Egypt's nervy Christmas
There were the usual chanted liturgies and wafting smells of incense, but church services on Coptic Christmas Eve in Egypt were different this year.
Christians had to park their cars long distances away from their places of worship and pass through extra security cordons just to enter for the customary late-night Mass that begins festive celebrations.
Many wore black to remember the 21 people killed in an attack on their community in Alexandria just five nights before.
"Today the church looks sad and people are dressed all in dark colours," said one man in central Cairo.
"The mood is solemn. Usually we wear bright garments to celebrate Christmas and laugh and smile."
Christmas decorations had also been taken down outside churches and prayers were read for the dead.
"I would like to condole our sons in Alexandria for the martyrdom of a large number of innocent people, who had committed no sin," said Pope Shenouda III, the head of the Coptic Church, in proceedings at St Mark's Cathedral in the capital.
Several government ministers and the President Hosni Mubarak's two sons, Gamal and Alaa, attended the packed service that was carried live on Egyptian television.
'Live together, die together'
At churches across the country, Muslims heeded calls to join Christian friends and neighbours for Mass - to act as shields against potential attacks by Islamist militants, and to show solidarity.
"I came because I condemn what's happening," said Jailan Batanouni, a Muslim at St Mary's church in the Zamalek district of Cairo.
"I want to share Christmas with my Christian friends to tell them not be afraid. If anything should happen we live together and we die together."
Some activists printed T-shirts showing the religious symbols of the two main faiths in Egypt - the Christian cross and the Muslim crescent - emblazoned with the words: "The sky of Egypt covers us all."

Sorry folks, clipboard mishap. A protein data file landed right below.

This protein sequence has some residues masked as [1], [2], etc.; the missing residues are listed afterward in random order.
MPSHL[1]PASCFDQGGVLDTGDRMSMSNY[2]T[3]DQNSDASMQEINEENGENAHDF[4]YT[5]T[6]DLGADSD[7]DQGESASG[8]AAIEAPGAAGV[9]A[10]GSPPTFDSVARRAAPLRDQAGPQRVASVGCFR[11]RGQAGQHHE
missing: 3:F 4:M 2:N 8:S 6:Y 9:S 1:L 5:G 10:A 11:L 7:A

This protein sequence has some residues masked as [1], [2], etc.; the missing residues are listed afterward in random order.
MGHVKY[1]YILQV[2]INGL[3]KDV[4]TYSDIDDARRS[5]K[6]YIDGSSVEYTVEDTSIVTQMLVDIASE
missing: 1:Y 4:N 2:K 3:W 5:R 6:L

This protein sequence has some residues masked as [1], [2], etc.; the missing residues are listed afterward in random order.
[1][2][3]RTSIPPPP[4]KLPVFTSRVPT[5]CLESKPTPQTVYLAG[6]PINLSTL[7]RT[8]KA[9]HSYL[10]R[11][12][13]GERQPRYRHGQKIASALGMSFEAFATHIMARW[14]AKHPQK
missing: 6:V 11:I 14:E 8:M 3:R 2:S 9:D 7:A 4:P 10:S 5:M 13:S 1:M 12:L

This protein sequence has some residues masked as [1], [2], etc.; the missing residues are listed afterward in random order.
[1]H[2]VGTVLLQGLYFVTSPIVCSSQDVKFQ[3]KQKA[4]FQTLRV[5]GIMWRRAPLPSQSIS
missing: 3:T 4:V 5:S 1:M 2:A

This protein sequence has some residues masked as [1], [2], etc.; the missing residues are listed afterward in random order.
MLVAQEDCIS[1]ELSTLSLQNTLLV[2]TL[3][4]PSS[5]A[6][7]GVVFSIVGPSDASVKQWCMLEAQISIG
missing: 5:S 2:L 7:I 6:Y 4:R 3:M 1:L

Al-Qaeda in Iraq had threatened Egyptian Christians in the weeks leading to the religious holiday. Extremist websites also posted names and addresses of suggested Coptic targets, raising concerns about a follow-up attack.
Yet the large congregations seen on Thursday suggest that Christians did not stay away from church.
"We won't stop coming because they blew up another church. That's just what they want," stressed Jan Mehany.
"I think this has just brought us closer to Jesus. Even people who don't normally come to church came here today."
Sami Abdul Messi, who lives close to St Mark's, said: "Whatever happens I must go to church.
"If they try to shoot me or blow me up I will still go because this is my religion. It is the birthday of our saviour, Jesus Christ."
Police said that one primitive explosive device without a detonator was found in a church in the southern city of Minya on Christmas Eve. They will stay on high alert through Christmas Day, which falls on 7 January under the Coptic calendar.
The run-up to the holiday is marked by a 40-day period when meat and dairy products are avoided. At the end of the fast a big feast is eaten and gifts are exchanged.
However, some Christians say this year's revelries will continue to be toned down.
"Nobody is celebrating because they feel down about the bomb," said Adel, a Christian vegetable-seller in the Umraniya area of Cairo.
"People don't care about buying food to prepare a big Christmas dinner, or buying toys for children."
In what appears to have been a goodwill gesture, the last of more than 150 Christian demonstrators arrested in his district in November were freed on Wednesday.
Fighting with police broken out and two Copts were killed in a rally about the construction of a church.
Pope Shenouda and government leaders are continuing to call for calm and national unity amid more vocal complaints from Copts, who make up an estimated 10% of its 80 million people.
President Mubarak has promised to find those responsible for the new year's explosion, which he said targeted all Egyptians.